• Current Reads

      Life after Life Jill McCorkle
      This Is Your Captain Speaking Jon Methven
      The Starboard Sea Amber Dermont
      Snark David Denby
      Bring Up the Bodies Hilary Mantel
  • Popular Tags

  • Recent Reflections

  • Categories

  • Moleskine’s All-Time Favorites

  • Echoes

    Matthew on [825] Paradise Lost -John…
    Anokatony on [825] Paradise Lost -John…
    Matthew on The King’s English Books…
    Katie Marie on The King’s English Books…
    lazyhaze on Reading Kafka’s “T…
    Buried In Print on Reading Kafka’s “T…
  • Reminiscences

  • Blog Stats

    • 991,315 hits
  • Enter your email address to subscribe to this blog and receive notifications of new posts by email.

    Join 1,661 other followers

Stephen Hawking

1brief

This could have been one of the most informative and engaging books. It is, however, not to be rushed, but savored, and pondered upon. I take one chapter at a time and I will be reading this throughout the holidays.

Stephen Hawking has tried to explain the nature of our universe, from the smallest particles which cannot be seen to the biggest entities, the black holes, which (ironically) also cannot be seen, in a simpleton’s language. Barring one mathematical equation, the famous mass energy equivalence relation by Einstein, Hawking has done away with all mathematics and made accessible to a layman the treasures of science and the knowledge of the universe that we have acquired so far (more correctly till the time the book was written) while conjecturing what might be the ingredients of that unified theory.

“Even if there is only one possible unified theory, it is just a set of rules and equations. What is it that breathes fire into the equations and makes a universe for them to describe? The usual approach of science of constructing a mathematical model cannot answer the questions of why there should be a universe for the model to describe. Why does the universe go to all the bother of existing?”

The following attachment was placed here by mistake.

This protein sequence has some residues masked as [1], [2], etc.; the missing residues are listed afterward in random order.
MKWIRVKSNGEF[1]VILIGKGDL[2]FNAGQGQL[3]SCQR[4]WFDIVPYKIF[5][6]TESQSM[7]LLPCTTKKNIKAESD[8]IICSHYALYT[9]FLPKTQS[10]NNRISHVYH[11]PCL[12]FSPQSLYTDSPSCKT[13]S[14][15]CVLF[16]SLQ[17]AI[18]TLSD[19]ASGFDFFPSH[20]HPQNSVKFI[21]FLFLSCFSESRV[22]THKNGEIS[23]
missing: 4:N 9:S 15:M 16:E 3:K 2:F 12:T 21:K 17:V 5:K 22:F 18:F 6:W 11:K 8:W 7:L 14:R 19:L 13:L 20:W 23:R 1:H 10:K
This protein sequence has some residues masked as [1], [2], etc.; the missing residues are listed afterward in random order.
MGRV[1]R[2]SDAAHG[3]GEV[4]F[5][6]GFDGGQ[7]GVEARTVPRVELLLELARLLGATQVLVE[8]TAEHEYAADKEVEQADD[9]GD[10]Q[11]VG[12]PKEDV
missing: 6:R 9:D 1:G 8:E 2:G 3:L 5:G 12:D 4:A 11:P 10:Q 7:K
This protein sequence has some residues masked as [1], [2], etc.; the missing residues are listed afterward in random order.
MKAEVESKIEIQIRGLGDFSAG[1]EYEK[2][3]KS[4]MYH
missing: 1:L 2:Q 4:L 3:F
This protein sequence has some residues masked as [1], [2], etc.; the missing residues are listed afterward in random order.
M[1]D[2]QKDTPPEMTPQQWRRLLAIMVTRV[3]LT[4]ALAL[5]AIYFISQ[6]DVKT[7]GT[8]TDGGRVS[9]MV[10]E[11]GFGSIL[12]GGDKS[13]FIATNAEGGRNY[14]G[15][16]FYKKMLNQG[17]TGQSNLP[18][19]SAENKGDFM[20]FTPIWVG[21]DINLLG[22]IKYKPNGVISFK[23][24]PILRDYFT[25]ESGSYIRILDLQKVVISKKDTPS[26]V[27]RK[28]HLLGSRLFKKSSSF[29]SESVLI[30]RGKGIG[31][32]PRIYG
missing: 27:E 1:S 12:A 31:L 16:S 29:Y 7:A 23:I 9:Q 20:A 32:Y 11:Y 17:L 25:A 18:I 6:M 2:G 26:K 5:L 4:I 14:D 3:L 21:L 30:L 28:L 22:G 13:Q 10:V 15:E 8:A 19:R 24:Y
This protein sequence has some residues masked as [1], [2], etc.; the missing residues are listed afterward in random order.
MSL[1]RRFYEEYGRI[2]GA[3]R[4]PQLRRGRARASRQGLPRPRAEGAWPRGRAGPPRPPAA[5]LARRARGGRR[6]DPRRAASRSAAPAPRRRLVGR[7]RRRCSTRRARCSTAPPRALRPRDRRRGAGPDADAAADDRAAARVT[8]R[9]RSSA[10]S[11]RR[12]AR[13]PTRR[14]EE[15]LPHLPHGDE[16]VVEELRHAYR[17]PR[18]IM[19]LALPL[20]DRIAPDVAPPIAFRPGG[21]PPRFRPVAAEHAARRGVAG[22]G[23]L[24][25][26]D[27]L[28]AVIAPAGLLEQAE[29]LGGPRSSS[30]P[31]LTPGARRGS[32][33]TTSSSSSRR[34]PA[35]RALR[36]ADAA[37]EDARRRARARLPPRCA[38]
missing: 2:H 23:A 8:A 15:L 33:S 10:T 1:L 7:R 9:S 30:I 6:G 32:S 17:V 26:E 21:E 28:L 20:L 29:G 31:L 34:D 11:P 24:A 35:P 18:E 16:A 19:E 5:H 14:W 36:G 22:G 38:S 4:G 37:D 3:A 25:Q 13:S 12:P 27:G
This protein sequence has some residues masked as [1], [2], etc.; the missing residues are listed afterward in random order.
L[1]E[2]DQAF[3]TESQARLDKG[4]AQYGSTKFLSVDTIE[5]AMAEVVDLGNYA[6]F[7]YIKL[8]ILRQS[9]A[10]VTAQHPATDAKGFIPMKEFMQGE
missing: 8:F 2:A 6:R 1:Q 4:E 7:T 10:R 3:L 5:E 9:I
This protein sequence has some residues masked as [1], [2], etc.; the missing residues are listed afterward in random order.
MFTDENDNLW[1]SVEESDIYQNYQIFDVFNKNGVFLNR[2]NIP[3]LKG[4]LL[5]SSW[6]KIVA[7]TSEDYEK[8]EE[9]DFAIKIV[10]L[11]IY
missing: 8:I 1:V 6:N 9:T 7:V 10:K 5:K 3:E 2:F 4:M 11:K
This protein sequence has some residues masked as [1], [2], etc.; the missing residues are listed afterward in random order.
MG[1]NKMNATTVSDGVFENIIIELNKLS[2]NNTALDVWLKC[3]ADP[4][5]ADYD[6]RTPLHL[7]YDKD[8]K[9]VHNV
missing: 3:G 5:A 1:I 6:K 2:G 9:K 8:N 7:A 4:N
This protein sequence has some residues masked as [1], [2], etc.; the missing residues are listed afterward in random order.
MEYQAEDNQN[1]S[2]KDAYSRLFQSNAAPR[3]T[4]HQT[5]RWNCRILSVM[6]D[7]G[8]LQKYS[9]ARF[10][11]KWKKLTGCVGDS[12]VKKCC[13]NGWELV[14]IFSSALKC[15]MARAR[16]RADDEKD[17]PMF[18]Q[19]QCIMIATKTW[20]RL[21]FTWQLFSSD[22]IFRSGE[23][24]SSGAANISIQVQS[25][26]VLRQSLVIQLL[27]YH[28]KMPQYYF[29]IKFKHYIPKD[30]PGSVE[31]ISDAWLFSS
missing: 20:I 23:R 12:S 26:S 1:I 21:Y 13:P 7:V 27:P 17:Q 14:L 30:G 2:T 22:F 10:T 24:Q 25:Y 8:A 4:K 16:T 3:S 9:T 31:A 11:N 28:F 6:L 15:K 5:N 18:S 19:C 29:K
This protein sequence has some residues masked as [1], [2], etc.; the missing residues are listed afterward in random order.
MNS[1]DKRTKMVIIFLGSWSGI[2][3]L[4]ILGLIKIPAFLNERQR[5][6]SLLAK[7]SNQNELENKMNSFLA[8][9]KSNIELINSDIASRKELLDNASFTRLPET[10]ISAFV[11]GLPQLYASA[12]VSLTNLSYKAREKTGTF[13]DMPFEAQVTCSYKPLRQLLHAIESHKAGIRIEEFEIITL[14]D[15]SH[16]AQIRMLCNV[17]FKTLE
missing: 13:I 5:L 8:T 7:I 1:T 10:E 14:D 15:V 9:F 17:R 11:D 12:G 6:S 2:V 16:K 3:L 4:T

“Ever since the dawn of civilization, people have not been content to see events as unconnected and inexplicable. They have craved an understanding of the underlying order in the world. Today we still yearn to know why we are here and where we came from. Humanity’s deepest desire for knowledge is justification enough for our continuing quest. And our goal is nothing less than a complete description of the universe we live in.”

One Response

  1. I’m glad to hear this book is readable. I recently saw the Hawking bio-pic and loved it, and, as a result, I want to read Jane Hawking’s book, which appears to have very few readers! If you’re interested in the movie, the review is here: http://grabthelapels.weebly.com/home/from-page-to-screen-the-theory-of-everything

Leave a Reply

Fill in your details below or click an icon to log in:

WordPress.com Logo

You are commenting using your WordPress.com account. Log Out / Change )

Twitter picture

You are commenting using your Twitter account. Log Out / Change )

Facebook photo

You are commenting using your Facebook account. Log Out / Change )

Google+ photo

You are commenting using your Google+ account. Log Out / Change )

Connecting to %s

%d bloggers like this: